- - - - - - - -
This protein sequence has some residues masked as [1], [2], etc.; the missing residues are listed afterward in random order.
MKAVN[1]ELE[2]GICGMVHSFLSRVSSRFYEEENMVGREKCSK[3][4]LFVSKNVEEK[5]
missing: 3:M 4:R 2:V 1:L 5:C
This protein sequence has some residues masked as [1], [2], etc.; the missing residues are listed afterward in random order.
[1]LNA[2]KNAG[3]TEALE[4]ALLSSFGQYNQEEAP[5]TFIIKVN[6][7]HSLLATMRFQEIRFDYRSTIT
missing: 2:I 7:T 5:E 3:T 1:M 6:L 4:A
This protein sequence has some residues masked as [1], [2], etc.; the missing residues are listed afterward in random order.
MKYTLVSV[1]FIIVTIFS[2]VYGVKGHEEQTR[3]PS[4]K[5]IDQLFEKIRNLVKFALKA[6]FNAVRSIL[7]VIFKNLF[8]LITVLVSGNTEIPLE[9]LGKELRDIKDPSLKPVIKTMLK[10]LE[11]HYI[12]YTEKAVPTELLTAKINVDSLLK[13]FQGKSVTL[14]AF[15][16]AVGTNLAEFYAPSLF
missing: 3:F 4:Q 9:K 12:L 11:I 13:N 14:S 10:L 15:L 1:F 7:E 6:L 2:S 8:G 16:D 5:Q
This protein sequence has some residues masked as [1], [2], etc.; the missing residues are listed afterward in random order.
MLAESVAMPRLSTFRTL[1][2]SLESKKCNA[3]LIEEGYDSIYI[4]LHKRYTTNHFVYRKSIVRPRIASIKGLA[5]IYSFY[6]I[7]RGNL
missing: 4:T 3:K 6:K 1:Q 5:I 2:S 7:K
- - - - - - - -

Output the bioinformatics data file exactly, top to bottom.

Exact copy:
This protein sequence has some residues masked as [1], [2], etc.; the missing residues are listed afterward in random order.
MKAVN[1]ELE[2]GICGMVHSFLSRVSSRFYEEENMVGREKCSK[3][4]LFVSKNVEEK[5]
missing: 3:M 4:R 2:V 1:L 5:C
This protein sequence has some residues masked as [1], [2], etc.; the missing residues are listed afterward in random order.
[1]LNA[2]KNAG[3]TEALE[4]ALLSSFGQYNQEEAP[5]TFIIKVN[6][7]HSLLATMRFQEIRFDYRSTIT
missing: 2:I 7:T 5:E 3:T 1:M 6:L 4:A
This protein sequence has some residues masked as [1], [2], etc.; the missing residues are listed afterward in random order.
MKYTLVSV[1]FIIVTIFS[2]VYGVKGHEEQTR[3]PS[4]K[5]IDQLFEKIRNLVKFALKA[6]FNAVRSIL[7]VIFKNLF[8]LITVLVSGNTEIPLE[9]LGKELRDIKDPSLKPVIKTMLK[10]LE[11]HYI[12]YTEKAVPTELLTAKINVDSLLK[13]FQGKSVTL[14]AF[15][16]AVGTNLAEFYAPSLF
missing: 3:F 4:Q 9:K 12:L 11:I 13:N 14:S 10:L 15:L 1:F 7:E 6:L 2:S 8:G 16:D 5:Q
This protein sequence has some residues masked as [1], [2], etc.; the missing residues are listed afterward in random order.
MLAESVAMPRLSTFRTL[1][2]SLESKKCNA[3]LIEEGYDSIYI[4]LHKRYTTNHFVYRKSIVRPRIASIKGLA[5]IYSFY[6]I[7]RGNL
missing: 4:T 3:K 6:K 1:Q 5:I 2:S 7:K